LionGlass: A low-carbon step towards a sustainable future

Penn State University’s Sierra R. Astle, Nicholas Clark, Matthew Mancini, Shaylee Traugh and John C. Mauro discuss a unique family of glass compositions which can be considered as a notable low-carbon alternative to conventional soda lime silicate products.

Glass is a widely manufactured material, and as such glass contributes a significant amount to total yearly carbon dioxide emissions worldwide.

The US Environmental Protection Agency (EPA) has shown that flat glass contributes anywhere from 0.465 to 0.579 metric tons CO2 equivalent (CO2e) per ton of glass manufactured.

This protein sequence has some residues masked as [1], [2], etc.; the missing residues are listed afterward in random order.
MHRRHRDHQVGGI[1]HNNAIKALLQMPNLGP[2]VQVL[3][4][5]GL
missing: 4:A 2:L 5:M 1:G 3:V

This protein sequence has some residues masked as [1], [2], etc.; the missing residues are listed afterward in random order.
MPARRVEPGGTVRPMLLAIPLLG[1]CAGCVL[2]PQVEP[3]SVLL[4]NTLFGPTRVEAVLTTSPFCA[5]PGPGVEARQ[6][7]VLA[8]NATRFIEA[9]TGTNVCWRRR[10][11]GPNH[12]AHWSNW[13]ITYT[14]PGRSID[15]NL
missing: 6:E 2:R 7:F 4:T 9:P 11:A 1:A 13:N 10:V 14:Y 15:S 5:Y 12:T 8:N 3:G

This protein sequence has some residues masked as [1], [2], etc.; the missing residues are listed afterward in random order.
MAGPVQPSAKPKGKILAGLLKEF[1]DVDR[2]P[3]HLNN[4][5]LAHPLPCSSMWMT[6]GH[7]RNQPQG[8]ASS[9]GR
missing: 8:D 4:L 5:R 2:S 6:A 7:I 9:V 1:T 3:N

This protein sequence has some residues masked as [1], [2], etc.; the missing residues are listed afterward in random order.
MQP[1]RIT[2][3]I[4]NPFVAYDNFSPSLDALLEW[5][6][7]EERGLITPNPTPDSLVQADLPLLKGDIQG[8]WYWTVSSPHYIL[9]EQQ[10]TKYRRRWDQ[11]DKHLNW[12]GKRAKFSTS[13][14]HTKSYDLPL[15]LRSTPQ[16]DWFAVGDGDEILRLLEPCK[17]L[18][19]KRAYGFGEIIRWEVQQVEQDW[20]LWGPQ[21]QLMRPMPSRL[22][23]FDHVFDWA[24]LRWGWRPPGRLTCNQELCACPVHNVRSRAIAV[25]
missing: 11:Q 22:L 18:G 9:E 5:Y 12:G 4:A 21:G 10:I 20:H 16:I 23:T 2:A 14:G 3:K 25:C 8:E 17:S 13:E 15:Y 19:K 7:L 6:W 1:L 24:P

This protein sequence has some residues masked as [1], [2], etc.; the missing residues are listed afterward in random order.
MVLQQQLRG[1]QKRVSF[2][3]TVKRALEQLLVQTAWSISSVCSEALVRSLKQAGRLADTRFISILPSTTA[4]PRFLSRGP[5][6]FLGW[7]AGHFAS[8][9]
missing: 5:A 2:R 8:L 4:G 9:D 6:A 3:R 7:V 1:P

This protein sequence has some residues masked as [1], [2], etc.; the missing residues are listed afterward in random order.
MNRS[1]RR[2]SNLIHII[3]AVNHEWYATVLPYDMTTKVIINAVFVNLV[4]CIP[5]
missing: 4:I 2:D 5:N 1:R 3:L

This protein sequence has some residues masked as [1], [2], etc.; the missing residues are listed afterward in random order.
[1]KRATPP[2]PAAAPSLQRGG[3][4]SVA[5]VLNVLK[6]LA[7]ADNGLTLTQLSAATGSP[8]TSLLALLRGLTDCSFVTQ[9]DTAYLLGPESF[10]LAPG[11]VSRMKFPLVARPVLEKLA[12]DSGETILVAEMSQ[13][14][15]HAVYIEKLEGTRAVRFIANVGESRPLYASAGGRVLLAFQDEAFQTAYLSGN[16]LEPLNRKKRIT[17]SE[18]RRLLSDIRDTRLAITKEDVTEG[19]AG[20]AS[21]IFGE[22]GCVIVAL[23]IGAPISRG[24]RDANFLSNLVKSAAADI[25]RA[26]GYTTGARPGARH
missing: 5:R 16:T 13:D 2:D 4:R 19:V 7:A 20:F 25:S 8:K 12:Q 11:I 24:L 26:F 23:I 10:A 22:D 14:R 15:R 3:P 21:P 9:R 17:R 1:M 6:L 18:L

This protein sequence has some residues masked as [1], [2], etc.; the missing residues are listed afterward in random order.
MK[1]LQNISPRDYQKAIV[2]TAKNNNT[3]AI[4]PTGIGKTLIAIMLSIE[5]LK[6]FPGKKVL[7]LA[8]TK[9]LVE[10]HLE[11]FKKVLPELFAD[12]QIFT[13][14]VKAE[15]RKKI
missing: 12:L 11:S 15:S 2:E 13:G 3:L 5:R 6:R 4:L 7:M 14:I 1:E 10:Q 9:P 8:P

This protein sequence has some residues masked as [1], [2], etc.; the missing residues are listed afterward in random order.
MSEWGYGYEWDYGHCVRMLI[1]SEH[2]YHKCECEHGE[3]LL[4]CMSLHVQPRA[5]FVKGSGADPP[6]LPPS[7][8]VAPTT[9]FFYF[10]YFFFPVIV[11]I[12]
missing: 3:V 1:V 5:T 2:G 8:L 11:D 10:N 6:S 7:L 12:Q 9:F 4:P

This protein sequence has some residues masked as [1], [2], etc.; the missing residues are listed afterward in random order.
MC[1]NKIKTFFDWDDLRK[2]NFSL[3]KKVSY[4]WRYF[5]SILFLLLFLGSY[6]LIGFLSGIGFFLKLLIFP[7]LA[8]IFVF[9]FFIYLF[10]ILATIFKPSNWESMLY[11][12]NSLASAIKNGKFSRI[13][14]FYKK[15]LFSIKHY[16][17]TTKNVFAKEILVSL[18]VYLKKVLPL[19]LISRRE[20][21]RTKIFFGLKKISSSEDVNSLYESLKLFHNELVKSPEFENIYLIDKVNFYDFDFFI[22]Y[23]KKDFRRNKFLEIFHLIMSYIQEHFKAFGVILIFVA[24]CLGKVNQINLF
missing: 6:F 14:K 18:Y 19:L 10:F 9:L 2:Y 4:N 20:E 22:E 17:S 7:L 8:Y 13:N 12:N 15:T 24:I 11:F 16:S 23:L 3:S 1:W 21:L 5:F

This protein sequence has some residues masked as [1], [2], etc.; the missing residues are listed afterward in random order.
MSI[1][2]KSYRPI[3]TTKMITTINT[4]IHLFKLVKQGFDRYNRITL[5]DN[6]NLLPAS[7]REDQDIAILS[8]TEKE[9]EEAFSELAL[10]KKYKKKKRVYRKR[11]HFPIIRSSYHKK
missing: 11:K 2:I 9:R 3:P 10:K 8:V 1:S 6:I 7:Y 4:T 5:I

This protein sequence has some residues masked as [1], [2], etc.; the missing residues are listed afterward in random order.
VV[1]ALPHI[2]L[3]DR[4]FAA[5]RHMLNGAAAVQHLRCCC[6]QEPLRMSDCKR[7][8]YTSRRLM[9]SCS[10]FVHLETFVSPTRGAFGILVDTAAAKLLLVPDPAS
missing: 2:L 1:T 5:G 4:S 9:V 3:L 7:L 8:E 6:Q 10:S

Kayaçetin and Tanyer asserted that glass has a global warming contribution of 2.15 kg CO2e per kg produced.

The demand for window glass is expected to grow by 3.2% by 2027 and will only increase emissions produced by this industry.

The catastrophic consequences of carbon dioxide emissions for the earth are significant, with existing climate changes theorised to remain ‘largely irreversible’ for up to 1000 years even after such emissions cease.

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